Real Money ?

Real Money ?

Real Money ?

The Silver Surfer

Updated article on 28 February 2011 (25 Rabiulawwal, 1432H)


The current global uncertainly, coupled with the turmoil in the Middle East has resulted in the price of oil going up , and consequently the price of precious metals such as gold and silver – a global safe haven for those who wants to protect their wealth.

The current wake-up call has been long overdue as the continuous economic oppression widens its tentacles. The age old fraudulent monetary system – the ‘fiat’ money (or paper money) has been designed to enslave the masses is now shaking at its very core as the effects are becoming more apparent. This is inevitable as the ‘promise to pay’ paper money that is not backed up by any intrinsic value – hence is a mortgage on REAL wealth.

Learning from the History of Money

(i) Gold and Silver

Gold and silver were an integral part of business and trade as far back as the early civilizations of Sumer (the land between the rivers Euphrates and Tigris in what is now Iraq) and Egypt. The French historian Fernand Braudel saw these precious metals as the “lifeblood of Mediterranean trade in the 2nd millennium BC”. Initially, however, they were traded simply by weight in the form of ingots or passed as bullions – and not as coins. Consequently, the value of the metal was measured with a pair of scales on each occasion.

The first real coins were not struck until the 6th century BC in Lydia (Western Turkey).

They were made from electrum, natural alloy of gold and silver found in the rivers of the region. Their introduction is attributed to the Lydian king Croesus (561-547 BC). Improvements in refining soon led to the distinct minting of gold and silver coins.

More of relevant history of gold and silver coins and its relevance to present day system of weights and measures is attached as an ongoing research by 24 Qirats Sdn Bhd, especially with reference to proving a sound basis for the Nabawi standard of present day gold dinar and silver dirham.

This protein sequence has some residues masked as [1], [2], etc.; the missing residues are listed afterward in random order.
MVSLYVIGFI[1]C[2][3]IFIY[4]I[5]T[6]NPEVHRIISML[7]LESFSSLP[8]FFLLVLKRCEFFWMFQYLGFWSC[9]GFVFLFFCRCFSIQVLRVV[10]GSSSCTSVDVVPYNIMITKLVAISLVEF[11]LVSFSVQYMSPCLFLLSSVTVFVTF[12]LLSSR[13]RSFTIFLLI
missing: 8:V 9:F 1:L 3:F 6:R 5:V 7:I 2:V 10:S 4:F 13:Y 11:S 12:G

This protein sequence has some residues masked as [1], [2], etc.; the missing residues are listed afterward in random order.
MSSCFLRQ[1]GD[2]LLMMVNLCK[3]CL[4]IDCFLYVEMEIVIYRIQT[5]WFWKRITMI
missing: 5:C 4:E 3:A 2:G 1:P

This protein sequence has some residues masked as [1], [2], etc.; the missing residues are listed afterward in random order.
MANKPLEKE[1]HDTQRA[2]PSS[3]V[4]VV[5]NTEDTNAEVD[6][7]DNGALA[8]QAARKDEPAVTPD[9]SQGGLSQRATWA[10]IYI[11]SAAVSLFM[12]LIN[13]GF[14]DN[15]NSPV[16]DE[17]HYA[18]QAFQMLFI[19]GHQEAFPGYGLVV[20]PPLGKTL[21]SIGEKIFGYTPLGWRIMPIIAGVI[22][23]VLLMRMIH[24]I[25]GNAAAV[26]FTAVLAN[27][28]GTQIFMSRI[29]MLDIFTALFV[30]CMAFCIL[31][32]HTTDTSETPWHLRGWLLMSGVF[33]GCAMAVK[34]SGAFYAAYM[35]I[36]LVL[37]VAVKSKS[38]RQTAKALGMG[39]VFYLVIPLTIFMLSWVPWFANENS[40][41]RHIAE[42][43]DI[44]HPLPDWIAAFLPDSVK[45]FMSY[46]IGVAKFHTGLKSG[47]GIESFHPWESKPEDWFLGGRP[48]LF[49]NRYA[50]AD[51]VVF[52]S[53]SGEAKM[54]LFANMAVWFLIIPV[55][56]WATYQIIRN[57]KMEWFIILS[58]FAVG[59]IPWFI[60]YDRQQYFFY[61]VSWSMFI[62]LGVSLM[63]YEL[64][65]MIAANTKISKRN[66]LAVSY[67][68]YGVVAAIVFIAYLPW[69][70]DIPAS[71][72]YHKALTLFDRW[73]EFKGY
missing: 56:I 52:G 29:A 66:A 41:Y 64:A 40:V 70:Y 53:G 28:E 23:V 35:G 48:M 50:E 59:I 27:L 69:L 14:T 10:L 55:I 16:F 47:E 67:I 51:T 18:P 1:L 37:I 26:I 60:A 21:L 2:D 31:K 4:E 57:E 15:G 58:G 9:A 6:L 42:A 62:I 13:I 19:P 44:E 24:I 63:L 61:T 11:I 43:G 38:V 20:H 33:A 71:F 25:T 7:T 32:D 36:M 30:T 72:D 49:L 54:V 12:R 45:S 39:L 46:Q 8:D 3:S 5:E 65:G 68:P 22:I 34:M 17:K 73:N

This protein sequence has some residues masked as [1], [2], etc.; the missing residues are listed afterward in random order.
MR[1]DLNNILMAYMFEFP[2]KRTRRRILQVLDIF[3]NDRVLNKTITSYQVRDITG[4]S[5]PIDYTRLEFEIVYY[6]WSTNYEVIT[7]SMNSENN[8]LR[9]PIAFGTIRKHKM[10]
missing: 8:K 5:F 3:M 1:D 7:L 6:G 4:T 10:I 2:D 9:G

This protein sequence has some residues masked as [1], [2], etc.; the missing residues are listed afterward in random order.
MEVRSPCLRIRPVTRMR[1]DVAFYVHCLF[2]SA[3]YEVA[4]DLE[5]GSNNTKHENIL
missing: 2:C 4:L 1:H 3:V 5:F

Gold and silver has been proven in history as a stable means of exchange accepted across countries for global trade. The markets in Makkah and Medina are also proofs of this exchange, which was the practice of the Prophet and all of Islamic society during it first four hundred years, and most of civilized society throughout history.

(ii) The Gold Standard abolished – Many losses , the few gains

Virtually all gold mined during the 19th Century was turned into coins. Sovereigns in Britain and Australia, Eagles in the United States, Marks in Germany, Roubles in Russia, Crowns in Austria, Florins in Hungary and Napoleons in France accounted for over 13,000 tonnes (418 million troy oz) in the classic period of the gold standard prior to World War I. But when the world went to war in 1914, governments started to husband their gold, the minting of gold coinage largely stopped and coins were often called in.

In April 1933, the US Government enacted legislation at that time prohibiting American residents from keeping gold coins, bullion or gold certificates in their possession. Gold coins were demonetized, and were no longer permitted as legal tender. They could not be used as money. If anyone was caught with such gold after a certain date, he could be fined $10,000 and/or be imprisoned for six months. In exchange for the gold coins and bullion, the Federal Reserve Bank, which is a private bank, offered paper currency (i.e., US dollars) with an assigned numerical value of $20 for every one ounce of gold. Most Americans rushed to exchange their gold for paper currency, but those who were aware of the rip off that was about to take place bought gold with their paper currency and then shipped the gold away to Swiss banks.

It is significant that the British government also demonetized gold coins in the same year as the US. They did so through the simple expedient of suspending the redeemability of the sterling paper pound into gold. After all the gold in USA had been exchanged for paper currency, the US Government then proceeded in January 1934 to arbitrarily devalue the US paper dollar by 41% and to then rescind the law of prohibition concerning gold that was previously enacted. The American people rushed back to exchange their paper currency for gold at the new exchange value of $35 per ounce of gold. In the process, they were ROBBED of 41% of their wealth resulting in the legalized theft that takes place when paper currency is devalued. After that, the era of almost universal gold coinage was over.